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Millions of schoolchildren learn about everything from ‘white privilege’ to ‘systemic racism’ and ‘unconscious bias’ in class, according to a soon-to-be released study on critical race theory (CRT) in American schools.

Researchers at the Manhattan Institute, a right-wing think tank with a record of spotlighting CRT, found that 93 percent of respondents, aged 18-20, had learned about at least one aspect of the controversial racial justice theory in schools.

Report author Zach Goldberg said the findings were ‘disturbing’ and stood in stark contrast to claims from some teacher groups that CRT was not taught to high schoolers, but was confined to university law courses.

‘Even assuming exposure is overestimated in the current data, it’s safe to say that a sizable share of the pre-college student population is being subjected to this stuff,’ Goldberg posted on social media.

Critical Race Theory: on the syllabus 

Opponents of critical race theory rallying outside a school board headquarters, in Ashburn, Virginia, last year

WHAT IS CRITICAL RACE THEORY? 

Cornell Law School Prof. William Jacobson launched a CRT database CriticalRace.org

Critical race theory is a way of thinking about America’s history through the lens of racism. Scholars developed it during the 1970s and 1980s in response to what they viewed as a lack of racial progress following the civil rights legislation of the 1960s.

It centers on the idea that racism is systemic in the nation’s institutions and that they function to maintain the dominance of white people in society.

The architects of the theory argue that the US was founded on the theft of land and labor and that federal law has preserved the unequal treatment of people on the basis of race. Proponents also believe race is culturally invented, not biological.

Kimberlé Crenshaw, executive director of the African American Policy Forum, a social justice think tank based in New York City, was one of the early proponents. Initially, she says, it was ‘simply about telling a more complete story of who we are.’

The report comes amid debates over teaching racism and gender identity that have exploded into angry face-offs involving parents and teachers at school board meetings across the nation. 

CRT rests on the premise that racial bias — intentional or not — is baked into US laws and institutions, and that the legacy of slavery and Jim Crow racial segregation laws continues to create an uneven playing field for nonwhite Americans.

While most Americans support teaching high schoolers about slavery and racism in US history, many are opposed to CRT, which many conservatives see as a rewrite of history to indoctrinate children with ‘woke’ ideology.

As Americans tackled racial and social injustice after the police killing of George Floyd in May 2020, several Republican-led states including Florida, Georgia and Texas enacted rules to limit teaching about the role of racism in the US.

While crime, immigration, abortion access and inflation are at the top of voters’ concerns, the teaching of CRT in schools also enlivens many Republicans and could win votes in some key states in the midterm elections on November 8.

Goldberg and other researchers involved in the study are colleagues of think tank fellow Christopher Rufo, who has largely set the right’s agenda on the teaching of gender ideology and CRT in schools.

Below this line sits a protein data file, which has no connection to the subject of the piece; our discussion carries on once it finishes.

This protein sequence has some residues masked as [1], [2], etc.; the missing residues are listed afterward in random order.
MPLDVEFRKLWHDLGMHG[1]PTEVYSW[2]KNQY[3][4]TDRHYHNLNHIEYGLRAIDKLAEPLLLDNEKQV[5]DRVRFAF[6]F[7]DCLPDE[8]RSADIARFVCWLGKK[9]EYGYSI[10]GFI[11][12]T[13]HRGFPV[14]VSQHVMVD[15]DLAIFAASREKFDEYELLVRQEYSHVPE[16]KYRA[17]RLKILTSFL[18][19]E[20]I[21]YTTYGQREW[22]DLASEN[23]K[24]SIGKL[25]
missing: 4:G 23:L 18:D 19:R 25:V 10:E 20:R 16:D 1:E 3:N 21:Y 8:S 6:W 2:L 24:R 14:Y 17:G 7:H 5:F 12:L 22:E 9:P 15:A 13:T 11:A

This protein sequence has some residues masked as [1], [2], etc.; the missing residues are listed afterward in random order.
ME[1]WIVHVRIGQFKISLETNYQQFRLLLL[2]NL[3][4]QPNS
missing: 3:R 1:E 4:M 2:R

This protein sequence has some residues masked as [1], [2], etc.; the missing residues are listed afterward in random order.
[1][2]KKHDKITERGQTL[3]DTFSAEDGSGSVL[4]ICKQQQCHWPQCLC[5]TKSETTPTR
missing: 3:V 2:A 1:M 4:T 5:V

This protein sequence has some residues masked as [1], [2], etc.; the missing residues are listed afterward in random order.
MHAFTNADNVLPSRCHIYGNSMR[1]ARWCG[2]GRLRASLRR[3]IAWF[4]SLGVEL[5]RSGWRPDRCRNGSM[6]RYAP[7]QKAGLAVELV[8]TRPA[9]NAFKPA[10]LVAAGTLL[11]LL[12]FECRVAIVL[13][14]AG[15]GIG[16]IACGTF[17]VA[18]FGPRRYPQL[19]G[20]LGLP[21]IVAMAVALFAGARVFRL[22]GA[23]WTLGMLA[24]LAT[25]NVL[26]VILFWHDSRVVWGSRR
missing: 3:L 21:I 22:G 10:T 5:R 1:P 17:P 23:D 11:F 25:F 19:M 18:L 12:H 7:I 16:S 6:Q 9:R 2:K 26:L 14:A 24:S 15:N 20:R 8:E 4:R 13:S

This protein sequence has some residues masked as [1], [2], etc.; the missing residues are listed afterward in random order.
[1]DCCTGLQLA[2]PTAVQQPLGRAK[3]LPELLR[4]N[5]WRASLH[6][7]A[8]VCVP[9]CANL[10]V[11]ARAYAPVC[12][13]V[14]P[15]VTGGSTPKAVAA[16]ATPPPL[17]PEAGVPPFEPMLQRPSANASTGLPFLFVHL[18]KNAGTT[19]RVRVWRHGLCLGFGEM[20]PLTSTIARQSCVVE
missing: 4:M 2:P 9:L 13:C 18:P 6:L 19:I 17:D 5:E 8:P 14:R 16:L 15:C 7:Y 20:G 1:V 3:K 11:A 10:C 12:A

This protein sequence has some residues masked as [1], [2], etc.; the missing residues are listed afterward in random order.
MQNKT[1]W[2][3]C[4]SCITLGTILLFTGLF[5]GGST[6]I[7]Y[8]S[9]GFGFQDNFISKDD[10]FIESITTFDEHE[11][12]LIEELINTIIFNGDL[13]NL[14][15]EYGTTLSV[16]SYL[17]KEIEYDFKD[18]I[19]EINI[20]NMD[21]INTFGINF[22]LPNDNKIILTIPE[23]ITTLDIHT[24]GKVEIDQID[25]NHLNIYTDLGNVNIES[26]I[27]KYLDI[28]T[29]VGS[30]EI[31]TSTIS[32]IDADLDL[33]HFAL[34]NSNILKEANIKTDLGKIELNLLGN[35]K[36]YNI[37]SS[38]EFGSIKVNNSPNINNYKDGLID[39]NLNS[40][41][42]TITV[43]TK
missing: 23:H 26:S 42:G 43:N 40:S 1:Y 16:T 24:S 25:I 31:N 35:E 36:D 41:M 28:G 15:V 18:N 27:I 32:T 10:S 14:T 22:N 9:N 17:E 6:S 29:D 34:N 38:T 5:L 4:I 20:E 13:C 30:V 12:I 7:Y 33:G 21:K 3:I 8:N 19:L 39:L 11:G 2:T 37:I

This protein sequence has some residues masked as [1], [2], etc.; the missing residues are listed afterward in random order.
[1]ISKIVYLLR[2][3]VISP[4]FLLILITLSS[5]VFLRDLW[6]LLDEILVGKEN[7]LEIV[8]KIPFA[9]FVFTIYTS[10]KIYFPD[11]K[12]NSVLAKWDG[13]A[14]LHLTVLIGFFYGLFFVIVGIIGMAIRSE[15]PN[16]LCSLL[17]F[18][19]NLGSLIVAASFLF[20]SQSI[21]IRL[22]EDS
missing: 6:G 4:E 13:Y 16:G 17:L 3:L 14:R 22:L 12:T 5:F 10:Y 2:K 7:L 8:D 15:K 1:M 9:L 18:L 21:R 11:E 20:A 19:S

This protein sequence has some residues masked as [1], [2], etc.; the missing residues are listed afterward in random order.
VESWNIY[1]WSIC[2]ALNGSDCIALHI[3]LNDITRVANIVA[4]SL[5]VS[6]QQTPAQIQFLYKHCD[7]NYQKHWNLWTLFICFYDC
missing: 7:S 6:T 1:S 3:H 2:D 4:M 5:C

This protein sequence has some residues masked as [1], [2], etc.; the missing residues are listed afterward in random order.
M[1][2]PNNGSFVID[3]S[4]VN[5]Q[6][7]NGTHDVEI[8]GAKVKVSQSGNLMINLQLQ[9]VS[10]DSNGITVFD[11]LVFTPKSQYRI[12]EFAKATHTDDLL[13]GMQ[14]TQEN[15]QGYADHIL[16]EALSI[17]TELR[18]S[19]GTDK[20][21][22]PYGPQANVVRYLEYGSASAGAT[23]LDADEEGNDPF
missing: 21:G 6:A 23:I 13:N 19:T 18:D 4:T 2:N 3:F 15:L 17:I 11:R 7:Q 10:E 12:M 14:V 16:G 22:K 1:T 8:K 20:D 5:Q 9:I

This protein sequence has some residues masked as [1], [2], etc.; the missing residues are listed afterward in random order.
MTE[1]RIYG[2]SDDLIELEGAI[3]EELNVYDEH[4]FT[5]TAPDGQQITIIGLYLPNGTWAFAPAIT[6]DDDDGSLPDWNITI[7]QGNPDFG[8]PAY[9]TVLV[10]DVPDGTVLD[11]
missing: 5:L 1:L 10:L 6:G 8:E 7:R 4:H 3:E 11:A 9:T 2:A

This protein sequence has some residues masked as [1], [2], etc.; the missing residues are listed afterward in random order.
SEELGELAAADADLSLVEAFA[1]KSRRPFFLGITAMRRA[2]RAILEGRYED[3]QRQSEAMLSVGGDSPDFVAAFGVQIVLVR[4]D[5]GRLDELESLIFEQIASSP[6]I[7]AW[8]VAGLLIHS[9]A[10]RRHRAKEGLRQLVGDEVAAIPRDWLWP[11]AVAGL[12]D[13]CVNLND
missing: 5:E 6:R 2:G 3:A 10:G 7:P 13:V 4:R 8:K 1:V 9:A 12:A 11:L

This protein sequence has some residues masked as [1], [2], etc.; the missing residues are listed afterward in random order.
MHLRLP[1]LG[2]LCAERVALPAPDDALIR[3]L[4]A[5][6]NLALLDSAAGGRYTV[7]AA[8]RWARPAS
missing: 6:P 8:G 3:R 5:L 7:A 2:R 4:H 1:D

The team surveyed 1,505 young adults about their experiences at school and found that 93 percent had either been taught about or heard from an adult at school about one of the central components of CRT.

These included how ‘America is a systematically racist country, that ‘white people have privilege’ and ‘unconscious bias that negatively affects non-white people’ or that the nation was built on ‘stolen land’. 

More than half of students either learned about or heard from an adult that the US was a ‘patriarchal society’ and that gender was an ‘identity choice, regardless of the biological sex you were born into’, researchers found.

Students learn about gender and ‘unconscious bias’ in classrooms 

The think tank team surveyed 1,505 young adults aged 18-20 about their experiences at school

While millions of parents would be happy for their children to study such topics in class, the study authors said the real problem was that they were being presented ‘uncritically’, without competing ideas and as ‘undisputed facts’.

‘This is indoctrination, and governments should act swiftly to put a stop to it,’ said the report.

‘Unless voters, parents, and governments act, these illiberal and unscientific ideas will spread more widely, and will replace traditional American liberal nationalism with an identity-based cultural socialism.’

The study echoes findings last month from another conservative think tank, The Heritage Foundation, which ranked Florida at the top and New York and Washington DC at the bottom of a scale for ‘freedom’ in schools.   

The conservative think tank released its first-ever Education Freedom Report Card, which says it evaluates states on value for money, parental input and transparency in their school systems. 

It penalizes states with ‘woke‘ teachers’ unions and that tolerate lessons on CRT.

It lauded Florida’s Republican Governor, Ron DeSantis, a potential White House candidate for 2024 who has made national headlines with his efforts to restrict race-based conversation and analysis in schools and businesses. 

This content was originally published here.

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